Chromatographic Techniques


Chromatography achieves the physical separation of chemical components in a mixture for either analytical or preparative purposes, based on the unique degree of interaction between each component and the separating medium. Chromatography can be used to isolate a wide range of different chemicals, from permanent gases to macromolecules, metals, ions and organic and inorganic compounds. Chromatography uses gases, liquids or supercritical fluids as the mobile phase to carry analytes through the separating medium, commonly referred to as the column. In the case of liquid chromatography, the column is often a packed tube, and in gas chromatography a wall‐coated capillary. Chromatography is used in many different application areas and is one of the most commonly used laboratory techniques. Chromatography is often coupled with mass spectrometry as a detector.

Key Concepts

  • Materials found in nature and from man's activities are often highly complex mixtures of different chemicals; isolating and quantifying individual components in such mixtures is a very common measurement requirement.
  • Chromatography is an analytical method in which a physical separation of individual components in a mixture is achieved.
  • A sample mixture is solvated in a fluid, which is used to carry it through a separating medium often referred to as a column. The solvating fluid is referred to as the mobile phase and the separating medium as the stationary phase.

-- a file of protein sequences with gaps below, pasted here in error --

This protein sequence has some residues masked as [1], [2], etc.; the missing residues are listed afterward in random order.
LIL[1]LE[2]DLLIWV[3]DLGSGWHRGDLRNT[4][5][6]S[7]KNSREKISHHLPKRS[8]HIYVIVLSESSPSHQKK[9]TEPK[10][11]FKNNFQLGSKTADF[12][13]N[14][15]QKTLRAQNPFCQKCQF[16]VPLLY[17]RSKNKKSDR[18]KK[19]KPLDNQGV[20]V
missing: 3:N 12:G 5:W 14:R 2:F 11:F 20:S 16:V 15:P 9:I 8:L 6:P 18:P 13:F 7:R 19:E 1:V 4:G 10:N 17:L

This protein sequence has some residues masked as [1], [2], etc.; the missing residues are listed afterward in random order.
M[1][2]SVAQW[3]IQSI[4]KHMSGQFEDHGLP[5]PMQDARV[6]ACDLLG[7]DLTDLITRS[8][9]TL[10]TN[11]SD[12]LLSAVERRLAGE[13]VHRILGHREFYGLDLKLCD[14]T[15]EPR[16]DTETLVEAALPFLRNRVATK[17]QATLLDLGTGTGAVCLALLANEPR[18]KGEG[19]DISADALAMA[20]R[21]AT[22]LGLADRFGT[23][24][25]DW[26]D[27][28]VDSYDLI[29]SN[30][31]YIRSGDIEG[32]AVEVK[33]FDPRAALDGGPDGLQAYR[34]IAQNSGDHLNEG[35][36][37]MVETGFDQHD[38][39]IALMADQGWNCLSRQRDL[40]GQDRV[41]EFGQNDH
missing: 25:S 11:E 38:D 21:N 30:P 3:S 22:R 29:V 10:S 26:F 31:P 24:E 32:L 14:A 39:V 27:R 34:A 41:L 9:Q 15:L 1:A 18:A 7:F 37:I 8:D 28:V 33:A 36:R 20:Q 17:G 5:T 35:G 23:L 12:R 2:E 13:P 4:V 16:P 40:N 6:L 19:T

• Each analyte may interact (e.g. by adsorption) to a unique degree with the stationary phase, resulting in the physical separation of the mixture into its component parts.
  • The separating medium is often found in the form of a packed column of stationary‐phase material, open tubular column with a wall coating or as a planar coated plate.
  • Chromatographic methods are very commonly coupled with detectors such as mass spectrometry, which allows for the quantification and identification of analytes as they elute from the column.

Keywords: liquid chromatography; gas chromatography; ion‐exchange chromatography; size‐exclusion chromatography; complex mixtures

Figure 1. Schematic representation of the chromatographic process as it occurs in packed‐column elution chromatography. Two components (marked as black and white spots) are introduced together as a mixture at the start of the column. As they pass through the packed bed of stationary phase particles, they are separated based on their interactions with the stationary phase. Above the column is the resulting chromatogram that would be obtained. The size/height of each peak is a function of the original analyte concentration and specific detector response to that compound.


Bartle KD and Myers P (2001) Capillary Electrochromatography. Cambridge, UK: The Royal Society of Chemistry. ISBN: 0‐85404‐530‐9.

Bhattacharyya L and Rohrer JS (2012) Applications of Ion Chromatography for Pharmaceutical and Biological Products. John Wiley & Sons. ISBN: 9780470467091.